From the Aacr to Online Public Access Catalogs

by Samuel Bryant - Date: 2008-11-27 - Word Count: 450 Share This!

In 1978, a revision to the AACR called The Anglo-American Cataloguing Rules, Second Edition (AACR2) was published because of certain significant developments in the field of cataloging rules. One of these developments involved the increasing level of standardization between libraries of different countries for items such as monographs and serials. The second development was concerned with the rules for non-book materials, as the rules of 1967 were generally considered to be inadequate for non-book items. Finally, the Library of Congress announced that it would abandon the card catalog, making the decision to produce a second edition of the AACR an even easier task. The reconciliation between North American and British descriptive cataloging practices, and the effort to bring uniformity to cataloging in the English-speaking world, was the force that brought about AACR2.

In the early 1980s, some libraries began to feature online public access catalogs (OPACs), allowing users to access the libraries' catalog via computer. Prior to this time, the high cost of acquiring new computer technology and the difficulty of using the first software programs meant that libraries had to restrict use of online catalogs to a few specially trained librarians. It was not until the early 1990s that libraries of modest size could afford online computer catalogs. With the library patron in mind, the online catalog environment offers much in the way of improved subject access. Some of the benefits include: keyword searching, selective search combinations through Boolean operations (X or Y, X and Y, X but not Y, for instance), and automatic switching from lead-in terms to controlled terms.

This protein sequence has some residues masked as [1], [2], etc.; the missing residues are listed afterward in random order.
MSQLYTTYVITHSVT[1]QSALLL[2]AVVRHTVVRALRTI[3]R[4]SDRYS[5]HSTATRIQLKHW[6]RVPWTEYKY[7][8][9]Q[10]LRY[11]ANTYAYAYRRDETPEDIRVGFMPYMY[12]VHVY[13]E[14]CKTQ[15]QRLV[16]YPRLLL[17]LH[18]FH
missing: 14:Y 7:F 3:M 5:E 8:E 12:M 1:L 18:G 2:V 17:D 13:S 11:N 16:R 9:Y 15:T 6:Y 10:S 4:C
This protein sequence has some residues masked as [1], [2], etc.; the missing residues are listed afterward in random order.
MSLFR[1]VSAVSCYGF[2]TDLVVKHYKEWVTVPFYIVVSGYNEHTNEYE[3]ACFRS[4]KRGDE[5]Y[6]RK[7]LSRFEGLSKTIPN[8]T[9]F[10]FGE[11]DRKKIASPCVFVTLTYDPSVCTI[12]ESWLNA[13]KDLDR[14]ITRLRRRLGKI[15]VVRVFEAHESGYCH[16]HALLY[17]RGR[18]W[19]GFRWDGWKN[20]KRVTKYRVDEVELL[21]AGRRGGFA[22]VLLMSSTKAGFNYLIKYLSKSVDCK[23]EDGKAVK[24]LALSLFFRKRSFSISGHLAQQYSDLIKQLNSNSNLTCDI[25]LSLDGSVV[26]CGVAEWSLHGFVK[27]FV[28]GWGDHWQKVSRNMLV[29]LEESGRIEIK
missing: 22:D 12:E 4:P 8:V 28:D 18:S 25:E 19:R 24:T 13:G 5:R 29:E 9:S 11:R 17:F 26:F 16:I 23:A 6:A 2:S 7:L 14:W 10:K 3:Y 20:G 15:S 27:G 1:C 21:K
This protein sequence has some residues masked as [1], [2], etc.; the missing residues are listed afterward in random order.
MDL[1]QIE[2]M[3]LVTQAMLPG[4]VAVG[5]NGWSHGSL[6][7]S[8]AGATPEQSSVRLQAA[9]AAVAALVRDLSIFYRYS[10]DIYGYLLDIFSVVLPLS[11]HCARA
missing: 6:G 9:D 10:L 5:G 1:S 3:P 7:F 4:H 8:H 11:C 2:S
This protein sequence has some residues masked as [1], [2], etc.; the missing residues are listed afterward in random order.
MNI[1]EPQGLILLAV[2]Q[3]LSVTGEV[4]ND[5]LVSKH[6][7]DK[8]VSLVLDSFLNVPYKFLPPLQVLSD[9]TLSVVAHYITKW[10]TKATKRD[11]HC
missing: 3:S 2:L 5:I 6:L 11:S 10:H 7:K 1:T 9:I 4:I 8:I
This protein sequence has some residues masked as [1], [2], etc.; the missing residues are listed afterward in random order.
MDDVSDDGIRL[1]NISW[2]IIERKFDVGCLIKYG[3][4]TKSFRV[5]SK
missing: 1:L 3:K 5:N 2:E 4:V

The Internet became available to the public in the early 1990s and was a delivery system for knowledge that the library was unable to ignore. In 1994, the Machine-Readable Bibliographic Information (MARBI) Committee implemented Field 856 in USMARC for the electronic location and access of Internet resources. This addition to the records gives greater access to users.

Cataloging rules are maintained in the latest revision of the AACR2, which was implemented in 1988 with the title, American Cataloguing Rules, Second Edition, 1988 Revision (AACR2R). One big reason for the revision of the 1978 version was the modification of chapter nine, which was a response to the ever-changing nature of computer files.

Even though it is probably possible to find a library or two that still uses book catalogs, their existence is essentially history. Card and microform cataloging, on the other hand, still exist in many libraries; but, these are largely avoided by most patrons when computer-based catalogs are present. The online computer catalog takes the form of a text-based interface or a graphical user interface, the latter being the dominant form today.

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Related Tags: aacr2, opac, marbi

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